Alfvén waves, named after the man who suggested them in 1942, are waves that exist in conductive fluids. Normally they are talked about when it comes to plasmas but they were originally shown to exist in mercury as this too is a conductive liquid that a magnetic field can permeate. The magnetic field acts as the restoring force for the oscillations that make the Alfvén waves exist in the first place. For an ideal Alfvén wave the particles receive no energy as the wave propagates and this is close enough to being true for a significant amount of the time. However, as the oscillations increase in speed, or the wave decreases in size, it can begin to excite the ions through the production of its own electric and magnetic fields. This naturally results in a loss of energy from the wave and is actually one of the most important mechanisms is solar physics for the transfer of energy from electromagnetic waves to the kinetic energy of particles.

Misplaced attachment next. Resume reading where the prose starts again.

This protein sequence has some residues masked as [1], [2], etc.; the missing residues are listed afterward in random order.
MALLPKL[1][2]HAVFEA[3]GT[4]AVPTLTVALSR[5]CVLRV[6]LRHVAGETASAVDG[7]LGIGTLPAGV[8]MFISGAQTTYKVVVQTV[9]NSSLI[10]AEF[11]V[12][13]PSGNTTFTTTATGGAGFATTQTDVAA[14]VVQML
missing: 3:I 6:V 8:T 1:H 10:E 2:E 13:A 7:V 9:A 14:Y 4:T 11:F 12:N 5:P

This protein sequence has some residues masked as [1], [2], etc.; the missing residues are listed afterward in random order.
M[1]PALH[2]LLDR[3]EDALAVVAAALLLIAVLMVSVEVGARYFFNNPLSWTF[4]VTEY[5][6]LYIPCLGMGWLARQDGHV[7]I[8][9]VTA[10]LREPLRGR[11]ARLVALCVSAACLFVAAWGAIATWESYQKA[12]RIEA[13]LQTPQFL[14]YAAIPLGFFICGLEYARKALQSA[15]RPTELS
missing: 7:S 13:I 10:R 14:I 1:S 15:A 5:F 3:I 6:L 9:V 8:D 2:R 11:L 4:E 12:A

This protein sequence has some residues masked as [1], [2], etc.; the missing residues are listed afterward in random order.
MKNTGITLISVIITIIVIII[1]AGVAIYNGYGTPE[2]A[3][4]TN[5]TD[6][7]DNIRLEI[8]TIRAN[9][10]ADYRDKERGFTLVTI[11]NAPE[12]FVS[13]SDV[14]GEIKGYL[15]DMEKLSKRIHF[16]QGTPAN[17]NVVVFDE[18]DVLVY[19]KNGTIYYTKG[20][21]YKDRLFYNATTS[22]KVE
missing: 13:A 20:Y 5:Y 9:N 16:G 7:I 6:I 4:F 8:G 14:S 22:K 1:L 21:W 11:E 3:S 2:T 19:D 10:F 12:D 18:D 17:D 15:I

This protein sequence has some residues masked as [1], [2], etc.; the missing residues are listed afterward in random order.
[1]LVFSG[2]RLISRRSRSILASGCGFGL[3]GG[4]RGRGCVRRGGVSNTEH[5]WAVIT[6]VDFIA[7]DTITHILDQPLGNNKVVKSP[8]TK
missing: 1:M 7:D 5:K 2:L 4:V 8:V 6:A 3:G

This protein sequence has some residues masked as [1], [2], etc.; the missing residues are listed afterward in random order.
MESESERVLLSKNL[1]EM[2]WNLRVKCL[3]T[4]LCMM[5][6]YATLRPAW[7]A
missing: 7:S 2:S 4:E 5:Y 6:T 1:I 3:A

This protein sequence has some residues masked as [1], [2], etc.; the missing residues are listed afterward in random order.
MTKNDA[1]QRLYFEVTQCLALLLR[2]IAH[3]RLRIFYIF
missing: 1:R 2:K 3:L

Although they are strongly believed to exist and have been shown through tangential evidence, these kinetic scale Alfvén waves have very few details known about them. This is because by their nature they are small and lose energy rapidly existing for a very short time. It is believed that it could be Alfvén waves in the kinetic scale that transfer heat into particles in the upper atmosphere or provide the warming effect in turbulent astrophysical plasmas. Luckily, two years ago, NASA launched their magnetospheric multiscale mission which we hoped would give us insight into the Alfvén waves. This involves four identical observatories positioned in a tetrahedron (the points of a triangle based pyramid) which can provide three dimensional particle distributions many times more quickly then previous space missions.By taking observations from these four stations the details about the interactions of a monochromatic (only one frequency) Alfvén wave was analysed. The wave was directly observed, in a closed transfer, giving energy from its electromagnetic store to the charged particles. Understanding these dynamics will hopefully provide more insight into plasma physics back here on Earth in order to understand how kinetic waves can develop in laboratory conditions.